JACKSONVILLE – Let's get to it …
Fred from Highland Park, NJ
In your top five franchise players answer, you list the No. 6 spot being any number of people, but I think it's an easy choice with Mark Brunell. I'm always surprised at the lack of coverage and respect among the fanbase for what he was for the franchise. He quarterbacked us through some of the best years of the franchise and was at the helm with the top three players you list whose successes are tied to his quarterback play as well. I would honestly put him ahead of Calais Campbell and MJD here. Just my opinion of course, but No. 8 does not get much recognition and I can't figure out why.
I listed my top five all-time Jaguars players in a Wednesday O-Zone answer as left tackle Tony Boselli, running back Fred Taylor, wide receiver Jimmy Smith and running back Maurice Jones-Drew with No. 5 – a difficult No. 5 – being defensive lineman Calais Campbell. Brunell, the franchise's all-time leader in passing yards and touchdowns, could have been No. 5. I wouldn't argue much against wide receiver Keenan McCardell, defensive end Tony Brackens or defensive tackle Marcus Stroud for that spot, either. Not putting Brunell on the Top 5 list isn't a lack of respect or recognition as much as an acknowledgement that there have been quite a few good players who would deserve consideration.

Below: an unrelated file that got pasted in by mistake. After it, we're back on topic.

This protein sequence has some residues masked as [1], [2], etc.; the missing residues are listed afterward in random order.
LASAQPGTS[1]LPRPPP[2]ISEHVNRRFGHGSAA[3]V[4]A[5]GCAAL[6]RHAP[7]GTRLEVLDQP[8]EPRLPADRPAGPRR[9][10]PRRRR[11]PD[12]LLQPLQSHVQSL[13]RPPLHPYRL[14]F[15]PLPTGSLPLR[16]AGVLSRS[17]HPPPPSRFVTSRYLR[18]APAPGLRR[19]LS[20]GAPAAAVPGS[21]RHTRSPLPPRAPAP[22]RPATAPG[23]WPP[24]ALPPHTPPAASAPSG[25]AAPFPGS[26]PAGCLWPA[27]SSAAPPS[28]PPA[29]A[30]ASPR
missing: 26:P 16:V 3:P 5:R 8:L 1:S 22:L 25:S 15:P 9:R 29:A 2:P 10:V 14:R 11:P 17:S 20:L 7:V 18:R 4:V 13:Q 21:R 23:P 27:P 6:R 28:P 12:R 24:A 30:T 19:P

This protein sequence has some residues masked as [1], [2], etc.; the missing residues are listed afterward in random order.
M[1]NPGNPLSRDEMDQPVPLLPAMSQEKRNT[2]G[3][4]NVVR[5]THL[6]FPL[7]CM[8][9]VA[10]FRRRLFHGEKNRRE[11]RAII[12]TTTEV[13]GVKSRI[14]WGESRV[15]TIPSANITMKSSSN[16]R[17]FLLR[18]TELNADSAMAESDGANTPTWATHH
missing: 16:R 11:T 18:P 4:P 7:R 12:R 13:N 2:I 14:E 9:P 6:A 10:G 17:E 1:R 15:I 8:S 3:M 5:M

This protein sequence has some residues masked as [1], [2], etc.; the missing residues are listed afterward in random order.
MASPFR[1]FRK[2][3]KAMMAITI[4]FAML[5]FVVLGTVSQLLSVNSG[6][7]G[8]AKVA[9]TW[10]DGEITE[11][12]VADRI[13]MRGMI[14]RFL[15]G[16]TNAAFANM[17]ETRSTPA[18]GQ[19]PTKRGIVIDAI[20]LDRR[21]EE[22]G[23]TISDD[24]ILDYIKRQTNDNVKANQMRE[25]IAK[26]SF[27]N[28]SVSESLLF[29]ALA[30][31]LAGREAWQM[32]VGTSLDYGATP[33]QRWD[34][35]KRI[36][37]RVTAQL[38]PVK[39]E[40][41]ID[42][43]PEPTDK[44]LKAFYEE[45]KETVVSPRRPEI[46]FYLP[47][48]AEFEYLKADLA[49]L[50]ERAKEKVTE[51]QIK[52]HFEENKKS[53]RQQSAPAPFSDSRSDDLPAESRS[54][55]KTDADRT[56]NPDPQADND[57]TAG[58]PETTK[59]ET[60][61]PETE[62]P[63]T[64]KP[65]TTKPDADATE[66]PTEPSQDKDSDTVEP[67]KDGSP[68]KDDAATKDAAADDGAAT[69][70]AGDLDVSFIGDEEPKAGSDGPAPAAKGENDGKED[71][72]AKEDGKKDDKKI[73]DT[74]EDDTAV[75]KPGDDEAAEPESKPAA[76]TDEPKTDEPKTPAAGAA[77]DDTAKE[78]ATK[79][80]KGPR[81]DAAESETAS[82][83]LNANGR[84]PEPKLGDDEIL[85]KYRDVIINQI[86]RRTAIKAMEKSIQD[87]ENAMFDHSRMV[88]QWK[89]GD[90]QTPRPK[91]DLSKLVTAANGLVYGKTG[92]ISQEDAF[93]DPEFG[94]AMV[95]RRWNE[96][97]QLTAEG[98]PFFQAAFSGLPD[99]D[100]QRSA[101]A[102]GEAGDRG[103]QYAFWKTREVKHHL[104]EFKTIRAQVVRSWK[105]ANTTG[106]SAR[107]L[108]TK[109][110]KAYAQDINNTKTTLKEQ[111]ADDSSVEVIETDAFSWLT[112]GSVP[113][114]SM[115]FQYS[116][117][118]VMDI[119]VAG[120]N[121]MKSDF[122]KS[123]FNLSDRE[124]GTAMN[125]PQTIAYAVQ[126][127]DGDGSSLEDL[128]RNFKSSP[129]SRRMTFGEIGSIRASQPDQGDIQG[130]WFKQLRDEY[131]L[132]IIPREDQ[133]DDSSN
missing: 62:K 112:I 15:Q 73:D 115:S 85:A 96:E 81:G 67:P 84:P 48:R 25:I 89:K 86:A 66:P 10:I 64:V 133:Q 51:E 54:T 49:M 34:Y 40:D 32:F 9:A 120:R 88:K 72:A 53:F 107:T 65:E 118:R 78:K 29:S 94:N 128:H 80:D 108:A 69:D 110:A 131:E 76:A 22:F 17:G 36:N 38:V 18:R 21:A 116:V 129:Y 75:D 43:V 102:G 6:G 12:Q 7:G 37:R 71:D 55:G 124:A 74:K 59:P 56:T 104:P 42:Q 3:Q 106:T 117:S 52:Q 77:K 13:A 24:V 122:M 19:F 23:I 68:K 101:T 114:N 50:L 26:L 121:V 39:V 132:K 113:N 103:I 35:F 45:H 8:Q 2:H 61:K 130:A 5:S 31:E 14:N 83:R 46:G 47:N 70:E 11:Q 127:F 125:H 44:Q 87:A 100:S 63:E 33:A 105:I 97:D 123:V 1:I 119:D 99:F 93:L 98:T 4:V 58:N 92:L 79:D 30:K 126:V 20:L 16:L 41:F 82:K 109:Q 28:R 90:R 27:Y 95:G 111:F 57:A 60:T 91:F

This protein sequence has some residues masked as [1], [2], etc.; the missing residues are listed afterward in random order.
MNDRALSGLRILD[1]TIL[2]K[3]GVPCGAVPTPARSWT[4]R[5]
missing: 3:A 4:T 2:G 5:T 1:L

Nardis from Savannah, GA
Given the amount of time Cam Robinson has been with Jacksonville, why has the team not attempted to put him at guard? The name of the game is to put your best five offensive linemen on the field, and this would allow Walker Little to play tackle with Robinson and Brandon Scherff at guard. How does this not make the offensive line and team not better? What are the coaches' reservations?
The Jaguars like Robinson at left tackle and feel that's where he's best; he was re-signed early this offseason to play there. They believe the current approach of having Little and Jawaan Taylor compete at right tackle with Tyler Shatley and Luke Fortner competing at center and Scherff at right guard is the best way to make the team better. It's very possible Shatley or Fortner – or possibly Little or Taylor – could move to the other guard spot. Or Ben Bartch could remain the starter there. It would be very surprising if Robinson moved to guard.
Jodee from Tybee Island, GA
John Grisham wrote several great sports-related books. My favorite is Calico Joe. Other great reads are Playing for Pizza and Coolie. What say you?
I'm sure those books are fine, but I'm not a big Grisham guy. And I'm sure he's fine with that. He has sold enough books that he doesn't need me to buy Playing for Pizza.
Cole from Sandlots of Mandarin
Did you ever play football or any other sport at any level? If so, were you any good? I hope that God-given height and head of hair wasn't wasted on you.